Ancient Songs of Burlap Heroes: an espresso with Nate Wooley

August 2, 2022

At the end of July, was released “Ancient Songs of Burlap Heroes”, the new album by trumpeter, songwriter and band leader Nate Wooley.

> Ivano Rossato

“Ancient Songs of Burlap Heroes” has just been released: how were the songs that make up the album born?
With this band, I am always trying to get the music to feel like a story intimately told. So, the three long pieces of the record were formed with that in mind: I tried to make them something whistleable or hummable but strange, like a person talking around a campfire while the shadows created by the flames make everything seem a little odd or menacing or magical. That’s the aesthetic hope anyway, so once I find the melody, it’s just a matter of how to set it harmonically, rhythmically, and instrumentally to get that feeling. For this record, it was about finding those moments or stories to tell, then setting it in the larger gesture of the record with the field recordings and guests and overdubs in the studio to make the whole thing feel like an even larger story that moves from the trucks starting up in the beginning of the record to the sound of the water close up at the end.
How do you combine composition and improvisation in your personal creative process?
They feed off each other. I improvise something and it concretizes into something more set and compositional which then gets twisted through improvisation and change to something else in an ongoing process. When writing for a group, the same thing takes place, but you are giving compositional material over to other people that will manipulate it in different ways through their improvisation to inspire you to present them with different compositional material. It’s all very cyclical and never-ending, which I love.
Interesting the definition of “Burlap Heroes” read on Bandcamp … do you want to tell us about it?
It’s a phrase that I pulled out of an essay by the American writer Saul Bellow. I can’t even put my finger on which essay it was now, but his idea was to describe a sort of everyday human. I thought about that phrase a lot, and it kept bringing me back to the idea that living now, like living at any time, is a heroic act; it takes stamina and patience and a certain combination of sensitivity and irascibility. We are so quick to laud people for taking action beyond what is considered “normal”—those rushing into a burning building or creating something unique and meaningful—and we should hold those people up, but the phrase, “burlap heroes,” is an attempt to appreciate humanity on a more micro level by singing the praises of the small victories of daily life: the self-recriminations and attempts to get better; the moments of inner understanding; the carrying on after we’ve not been our best selves.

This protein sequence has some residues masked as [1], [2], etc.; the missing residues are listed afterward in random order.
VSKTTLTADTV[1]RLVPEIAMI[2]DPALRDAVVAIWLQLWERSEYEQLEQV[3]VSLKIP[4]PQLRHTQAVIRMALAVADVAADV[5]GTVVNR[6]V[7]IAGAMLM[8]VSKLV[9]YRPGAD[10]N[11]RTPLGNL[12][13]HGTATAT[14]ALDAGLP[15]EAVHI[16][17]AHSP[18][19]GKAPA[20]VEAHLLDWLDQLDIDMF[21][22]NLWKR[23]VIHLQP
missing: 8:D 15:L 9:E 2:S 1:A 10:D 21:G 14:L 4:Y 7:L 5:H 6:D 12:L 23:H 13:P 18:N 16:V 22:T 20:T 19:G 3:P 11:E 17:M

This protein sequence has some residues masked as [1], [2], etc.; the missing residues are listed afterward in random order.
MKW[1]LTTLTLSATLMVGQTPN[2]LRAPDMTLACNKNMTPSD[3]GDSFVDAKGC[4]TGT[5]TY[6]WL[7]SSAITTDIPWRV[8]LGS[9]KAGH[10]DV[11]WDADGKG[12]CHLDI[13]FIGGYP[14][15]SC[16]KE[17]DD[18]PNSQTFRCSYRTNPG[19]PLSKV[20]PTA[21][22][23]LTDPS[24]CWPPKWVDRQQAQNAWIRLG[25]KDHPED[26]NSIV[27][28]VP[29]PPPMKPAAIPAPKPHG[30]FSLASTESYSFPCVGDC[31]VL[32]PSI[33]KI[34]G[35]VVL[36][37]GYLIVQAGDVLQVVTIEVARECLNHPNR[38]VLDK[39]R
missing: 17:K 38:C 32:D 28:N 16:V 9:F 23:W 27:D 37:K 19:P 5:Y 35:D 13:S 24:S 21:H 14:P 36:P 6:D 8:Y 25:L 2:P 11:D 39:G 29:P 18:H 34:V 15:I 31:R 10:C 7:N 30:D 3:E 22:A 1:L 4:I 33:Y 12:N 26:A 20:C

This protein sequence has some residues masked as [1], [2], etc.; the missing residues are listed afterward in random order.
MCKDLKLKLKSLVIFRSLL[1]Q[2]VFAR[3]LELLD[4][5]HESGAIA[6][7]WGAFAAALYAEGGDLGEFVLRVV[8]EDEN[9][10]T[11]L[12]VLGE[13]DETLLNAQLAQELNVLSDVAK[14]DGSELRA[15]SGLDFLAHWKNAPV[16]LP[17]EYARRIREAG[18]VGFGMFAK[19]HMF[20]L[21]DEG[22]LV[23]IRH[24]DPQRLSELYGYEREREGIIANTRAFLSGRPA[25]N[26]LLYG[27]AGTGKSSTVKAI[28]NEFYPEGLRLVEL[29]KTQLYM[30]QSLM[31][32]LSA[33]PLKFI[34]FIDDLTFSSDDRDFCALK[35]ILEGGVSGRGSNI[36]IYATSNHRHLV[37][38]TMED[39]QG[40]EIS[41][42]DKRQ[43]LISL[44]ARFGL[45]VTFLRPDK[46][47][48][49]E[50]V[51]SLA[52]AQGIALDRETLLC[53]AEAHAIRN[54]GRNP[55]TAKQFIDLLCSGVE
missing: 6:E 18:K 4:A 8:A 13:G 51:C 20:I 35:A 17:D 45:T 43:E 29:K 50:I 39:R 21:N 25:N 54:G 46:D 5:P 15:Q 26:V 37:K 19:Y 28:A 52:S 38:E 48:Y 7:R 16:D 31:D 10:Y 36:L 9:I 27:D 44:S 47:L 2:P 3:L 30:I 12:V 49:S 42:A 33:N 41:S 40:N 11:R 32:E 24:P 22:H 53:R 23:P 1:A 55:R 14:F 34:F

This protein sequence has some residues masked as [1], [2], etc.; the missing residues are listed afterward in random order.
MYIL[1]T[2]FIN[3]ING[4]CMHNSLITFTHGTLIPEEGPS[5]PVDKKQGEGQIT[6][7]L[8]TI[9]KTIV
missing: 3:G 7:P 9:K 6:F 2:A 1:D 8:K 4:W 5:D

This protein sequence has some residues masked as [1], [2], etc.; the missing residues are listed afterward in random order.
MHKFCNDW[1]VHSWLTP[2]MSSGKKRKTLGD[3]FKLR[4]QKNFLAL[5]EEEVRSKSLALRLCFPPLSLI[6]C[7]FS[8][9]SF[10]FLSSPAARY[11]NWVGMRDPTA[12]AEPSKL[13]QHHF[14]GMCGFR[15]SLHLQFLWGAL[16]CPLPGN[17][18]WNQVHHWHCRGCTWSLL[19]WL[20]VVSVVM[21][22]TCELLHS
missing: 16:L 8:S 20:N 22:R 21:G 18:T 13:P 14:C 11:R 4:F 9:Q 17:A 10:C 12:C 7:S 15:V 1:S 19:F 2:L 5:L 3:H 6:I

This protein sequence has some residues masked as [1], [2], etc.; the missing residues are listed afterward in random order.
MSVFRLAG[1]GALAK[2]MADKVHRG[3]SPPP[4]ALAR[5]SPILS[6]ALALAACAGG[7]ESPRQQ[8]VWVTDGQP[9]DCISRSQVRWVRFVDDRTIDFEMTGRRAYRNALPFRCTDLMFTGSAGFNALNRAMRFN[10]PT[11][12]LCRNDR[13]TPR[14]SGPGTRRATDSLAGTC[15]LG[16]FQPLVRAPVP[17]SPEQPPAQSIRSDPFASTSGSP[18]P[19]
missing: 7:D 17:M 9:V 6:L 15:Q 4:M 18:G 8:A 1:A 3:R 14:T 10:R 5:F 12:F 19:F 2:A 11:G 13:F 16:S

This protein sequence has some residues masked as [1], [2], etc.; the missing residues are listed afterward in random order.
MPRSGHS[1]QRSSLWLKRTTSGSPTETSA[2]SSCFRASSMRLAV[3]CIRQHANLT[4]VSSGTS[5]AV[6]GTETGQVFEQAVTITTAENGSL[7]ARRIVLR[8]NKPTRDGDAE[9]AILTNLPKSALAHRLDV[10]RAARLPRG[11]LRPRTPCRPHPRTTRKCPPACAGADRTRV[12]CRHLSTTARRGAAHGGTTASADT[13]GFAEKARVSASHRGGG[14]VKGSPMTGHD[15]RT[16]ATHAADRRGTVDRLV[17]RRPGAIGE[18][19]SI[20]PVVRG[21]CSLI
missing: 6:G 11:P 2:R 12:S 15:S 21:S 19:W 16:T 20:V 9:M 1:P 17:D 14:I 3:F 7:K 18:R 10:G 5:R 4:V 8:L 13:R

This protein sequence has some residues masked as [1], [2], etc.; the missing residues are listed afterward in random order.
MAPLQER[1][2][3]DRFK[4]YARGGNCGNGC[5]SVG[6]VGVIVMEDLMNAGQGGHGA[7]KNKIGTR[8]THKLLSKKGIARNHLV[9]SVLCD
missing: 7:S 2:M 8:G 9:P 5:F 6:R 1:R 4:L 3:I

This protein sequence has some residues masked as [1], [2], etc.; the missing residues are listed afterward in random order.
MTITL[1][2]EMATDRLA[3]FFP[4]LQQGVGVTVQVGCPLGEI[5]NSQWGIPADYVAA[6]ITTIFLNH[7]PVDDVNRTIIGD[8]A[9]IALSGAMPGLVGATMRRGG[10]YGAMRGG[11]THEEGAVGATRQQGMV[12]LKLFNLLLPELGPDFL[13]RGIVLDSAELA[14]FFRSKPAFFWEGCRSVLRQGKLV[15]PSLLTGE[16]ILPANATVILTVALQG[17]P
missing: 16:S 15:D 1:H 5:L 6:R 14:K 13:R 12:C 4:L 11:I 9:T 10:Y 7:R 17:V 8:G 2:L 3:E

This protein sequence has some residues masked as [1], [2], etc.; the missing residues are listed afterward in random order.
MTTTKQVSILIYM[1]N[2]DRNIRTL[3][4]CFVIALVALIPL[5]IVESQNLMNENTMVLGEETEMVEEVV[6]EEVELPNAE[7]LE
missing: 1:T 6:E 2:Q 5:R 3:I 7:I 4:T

“A burlap hero is one who marches—consciously or not—back to the sea in hopes of making no splash, who understands and embraces the imperfection of being, and in that way, stretches the definition of sainthood to fit.”
How did you choose the musicians who recorded with you on “Ancient Songs of Burlap Heroes”?
Like any situation where you’re gathering people around you, you want it to be emotionally sustainable. So, Ryan, Susan, and Mary (and Ava Mendoza who tours with CIF for Mary), are people that I enjoy having around. They challenge me musically and personally in a way that is supportive and loving, and hopefully I do the same for them. That’s step one, because no one plays music so well that they’ve earned the right to act poorly to other human beings. Next, I like musicians that can’t help but play the music their own way; all of these folks are immediately recognizable as improvisors. And they want to play differently every night. They take risks and try to push the music into new directions every time we sit down to play it.
You’ve had the chance to play with very peculiar styled musicians. What do you think you have learned from each of them from an artistic and human point of view?
I don’t know if peculiar is a word I’d use. It kind of goes with the answer above. I like musicians that make sounds that resonate with who they are personally. The reason that may sound different is that music, even improvised music, tends to coalesce into a series of ideological/aesthetic pools out of which there are only slight differences from player to player. I’m saying this as someone that has certainly waded in those pools, and still does to a certain extent. It’s like learning a language. We all tend toward the same vocabulary and syntax is mostly set, and therefore the number of ways we have to pull ideas out of a word-horde and place them in the right order to create meaning is pretty limited. But then the world also has poets that have found a way to approach the same word-horde with the intent and attention necessary to create meaning in a way that hasn’t been thought of before. i think that’s what has inspired me in the musicians I assume you’re talking about like Anthony Braxton and Ron Miles and Evan Parker and Ken Vandermark.
What are the plans for the next few months?
I am in Lisbon for “Jazz em Agosto” putting on a version of Seven Storey Mountain VI, then I get to go up to Stockholm to the Edition festival and play Éliane Radigue’s music for a week, which is a real treat. That is the beginning of August, then I come back for a week in Germany with a new group with Ken Vandermark and Klaus Kugel. Another week off, then I come back to premiere an exciting new piece by Radigue in Paris, her first piece made  to be played outdoors. During that time, I’ll be putting together the next issue of Sound American, which is an homage to Roscoe Mitchell.
Ancient Songs of Burlap Heroes: an espresso with Nate Wooley copyright Jazzespresso 2022.
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